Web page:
By William D. Davies
Madurese is an enormous local language of Indonesia, with a few 14 million audio system, customarily at the island of Madura and adjoining elements of Java, making it the fourth greatest language of Indonesia after Indonesian, Javanese, and Sundanese. there isn't any latest complete descriptive grammar of the language, with present reviews being both sketches of the full grammar, or unique descriptions of phonology and morphology or a few specific subject matters inside of those parts of the grammar. there is not any competing paintings that offers the breadth and intensity of insurance of this grammar, particularly (though now not solely) with reference to syntax.
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Extra resources for A Grammar of Madurese (Mouton Grammar Library 50)
At the lower level of speech, kasar ‘rough’, and with biyasa ‘usual’ vocabulary used in all speech situations, there is greater similarity between Madurese and Indonesian, although similarity between Madurese and Javanese is widespread here as well. 1. Consonants The similarities and differences among consonants in Madurese, Indonesian, and Javanese cognates are most striking at the phonemic level, so in what follows, underlying representations are given. The Madurese phonetic form also appears.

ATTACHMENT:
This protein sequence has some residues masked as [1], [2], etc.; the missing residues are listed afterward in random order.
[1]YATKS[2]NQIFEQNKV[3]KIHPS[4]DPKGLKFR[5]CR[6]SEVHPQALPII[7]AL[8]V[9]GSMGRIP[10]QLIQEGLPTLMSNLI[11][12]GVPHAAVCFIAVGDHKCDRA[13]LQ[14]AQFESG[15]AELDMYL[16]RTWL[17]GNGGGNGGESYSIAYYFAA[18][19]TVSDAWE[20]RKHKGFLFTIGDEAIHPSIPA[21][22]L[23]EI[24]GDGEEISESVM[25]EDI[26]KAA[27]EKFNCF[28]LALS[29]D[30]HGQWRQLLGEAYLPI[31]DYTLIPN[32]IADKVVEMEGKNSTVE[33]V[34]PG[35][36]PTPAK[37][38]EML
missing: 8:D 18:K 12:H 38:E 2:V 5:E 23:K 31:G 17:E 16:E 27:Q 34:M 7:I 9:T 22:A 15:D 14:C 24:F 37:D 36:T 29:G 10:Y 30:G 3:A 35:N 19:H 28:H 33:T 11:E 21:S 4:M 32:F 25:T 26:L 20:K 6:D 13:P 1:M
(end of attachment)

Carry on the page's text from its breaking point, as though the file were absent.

Stevens (1968) estimates that 95% of all Madurese words make use of these alternating vowels. Each pair consists of a high vowel and a non-high vowel that match in backness and whose distribution is determined by the phonological environment in which it occurs. The pairs are given in (20). (20) Alternating vowels ɛ~i ɔ~u a~ɤ ə~ɨ The conditioning environment is the preceding consonant: high vowels follow the voiced and voiceless aspirated stops; the low counterparts occur elsewhere, although there are systematic exceptions for [l], [r], , and [s] under specific circumstances discussed below.
Syllable structure and phonotactic constraints 25 The opposite correspondence obtains in some cognates. Indonesian /a/ is // in Madurese. Due to the restriction on schwa, this occurs only in closed syllables. (11) Madurese [sənnə] [maləm] [kərrəp] [takəp] Indonesian [səna] [malam] [kərap] [tangkap] ‘happy’ ‘night’ ‘often’ ‘catch’ The words ‘happy’ and ‘often’ illustrate an alternative to the /ə/ ~ /a/ correspondence. Rather than a phonemic /a/ where Indonesian has schwa in an open syllable, the onset of the following syllable is geminated, creating the proper environment for Madurese /ə/.